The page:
Supply Chain Attacks & Package Managers - a Solution?

In this When Will We Learn post, Drew DeVault talks about supply chain attacks against language package managers (npm, PyPI, cargo, etc…​) - and compares them to official Linux distribution repositories (deb, rpm, etc…​).

The conclusion drawn was:

The correct way to ship packages is with your distribution’s package manager. These have a separate review step, completely side-stepping typo-squatting, establishing a long-term relationship of trust between the vendor and the distribution packagers, and providing a dispassionate third-party to act as an intermediary between users and vendors. Furthermore, they offer stable distributions which can be relied upon for an extended period of time, provide cohesive whole-system integration testing, and unified patch distribution and CVE notifications for your entire system.

I think I agree with this, essentially. We do need to change the way we do dependencies when developing - and having someone else review packages would help reduce supply chain attacks.

I wanted to try and figure out if this solution - use official Linux distribution packages instead of language ones - would work in practice, what that might look like, and how that might scale.

Debian vs PyPI

There are lots of Linux distributions and lots of language package managers [1]:

RepositoryLanguagePackage CountAvg. Growth/day3rd Party Vetting?
DebianDebian Linux96,728?[2]
Arch AURArch Linux AUR74,69426
ArchArch Linux13,006?

I’m not going to try to compare them all - I’m going to pick two. I’m going start with Debian - one of the largest open source collaborations in the world, and the Python package repo, PyPI - a medium-sized language package repo.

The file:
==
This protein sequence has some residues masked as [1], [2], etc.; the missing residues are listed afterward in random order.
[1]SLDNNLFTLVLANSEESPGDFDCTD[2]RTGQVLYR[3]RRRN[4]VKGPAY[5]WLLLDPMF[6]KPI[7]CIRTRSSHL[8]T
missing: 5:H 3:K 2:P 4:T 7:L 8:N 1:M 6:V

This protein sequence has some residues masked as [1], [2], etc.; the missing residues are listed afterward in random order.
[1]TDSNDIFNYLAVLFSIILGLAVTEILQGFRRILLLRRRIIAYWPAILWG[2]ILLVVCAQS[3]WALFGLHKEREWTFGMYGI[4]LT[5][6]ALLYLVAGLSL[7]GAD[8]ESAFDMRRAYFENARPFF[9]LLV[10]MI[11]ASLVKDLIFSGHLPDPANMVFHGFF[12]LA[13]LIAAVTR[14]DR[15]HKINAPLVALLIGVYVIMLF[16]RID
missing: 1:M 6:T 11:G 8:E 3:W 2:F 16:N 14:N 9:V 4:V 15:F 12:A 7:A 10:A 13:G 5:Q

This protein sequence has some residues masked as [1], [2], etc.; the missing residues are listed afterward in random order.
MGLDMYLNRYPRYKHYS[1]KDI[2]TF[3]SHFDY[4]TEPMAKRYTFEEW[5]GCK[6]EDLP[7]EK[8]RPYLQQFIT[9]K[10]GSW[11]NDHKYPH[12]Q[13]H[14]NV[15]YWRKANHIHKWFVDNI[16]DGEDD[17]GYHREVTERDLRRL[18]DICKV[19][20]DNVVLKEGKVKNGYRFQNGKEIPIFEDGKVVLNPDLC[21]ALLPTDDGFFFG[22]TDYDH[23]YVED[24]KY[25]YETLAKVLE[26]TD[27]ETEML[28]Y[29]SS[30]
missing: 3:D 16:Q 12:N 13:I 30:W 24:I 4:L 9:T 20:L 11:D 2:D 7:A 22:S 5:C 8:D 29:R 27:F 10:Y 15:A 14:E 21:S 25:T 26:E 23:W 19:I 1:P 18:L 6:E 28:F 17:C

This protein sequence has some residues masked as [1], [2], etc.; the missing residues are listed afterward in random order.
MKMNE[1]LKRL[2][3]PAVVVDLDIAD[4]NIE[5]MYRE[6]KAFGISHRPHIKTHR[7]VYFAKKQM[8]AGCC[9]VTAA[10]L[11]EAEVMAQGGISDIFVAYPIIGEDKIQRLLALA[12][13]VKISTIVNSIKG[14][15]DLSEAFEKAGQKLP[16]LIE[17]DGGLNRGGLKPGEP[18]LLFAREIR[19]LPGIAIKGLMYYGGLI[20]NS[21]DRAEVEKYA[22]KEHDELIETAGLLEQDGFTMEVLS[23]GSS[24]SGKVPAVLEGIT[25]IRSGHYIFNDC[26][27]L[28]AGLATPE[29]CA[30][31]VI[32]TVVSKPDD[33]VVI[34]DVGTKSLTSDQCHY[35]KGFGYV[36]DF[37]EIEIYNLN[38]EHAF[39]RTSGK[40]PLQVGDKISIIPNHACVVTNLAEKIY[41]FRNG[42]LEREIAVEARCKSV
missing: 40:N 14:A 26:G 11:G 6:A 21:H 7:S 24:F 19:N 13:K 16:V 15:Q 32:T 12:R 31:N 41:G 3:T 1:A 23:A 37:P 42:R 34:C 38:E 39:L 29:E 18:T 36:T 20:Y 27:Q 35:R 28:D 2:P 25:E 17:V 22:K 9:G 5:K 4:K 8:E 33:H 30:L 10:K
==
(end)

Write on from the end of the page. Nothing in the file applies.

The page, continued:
So, the Debian stable repo currently contains 96,728 packages - packages curated and maintained by dedicated 3rd party package maintainers. The PyPI repo contains 375,716 packages - uploaded by anyone, usually whoever wrote the Python module, but, really anyone. The python repo has roughly three times the number of packages as Debian.

What would pypi.debian.org look like?

From the point of view of a user, there are two major different between the Linux system package managers & the language ones:

System Wide

The first is that the system ones are (mostly) intended to install packages globally, at the system/OS level - and the language ones now mostly install into a folder/local virtual environment [3]. This means that you can have an independent set of packages installed for each project that you’re working on. This avoids the version clashes/dll/dependency hell type stuff that happens if you have one global set of packages and is currently considered “best practice”, mostly.

So, a Debian python repo wouldn’t turn everything into .deb packages and use apt - not if you wanted anyone to use it. To get any traction with users, it would have to work the same way as upstream PyPI and work with the same tools & workflow - pip, poetry, etc…​ You’d just configure your tools to talk to pypi.debian.org, instead of pypi.org.

The difference would be that the packages are hosted by Debian and vetted/maintained by Debian package maintainers, like Debian stable deb packages are.

Package Freshness

The second major difference is package freshness. Language package managers like PyPI have the very latest version of everything all the time. Developers publish new packages whenever they release new version of their packages, often completely automatically. The versions of packages in the Debian stable repo are fixed at release time, and only get urgent security fixes after that - hence the name “stable”. There’s also Debian Testing, which has more up-to-date packages, which will become the next stable repo when the next version of Debian is released. In general, language repo’s are always up-to-date and Debian repos are always behind.

How many maintainers would you need?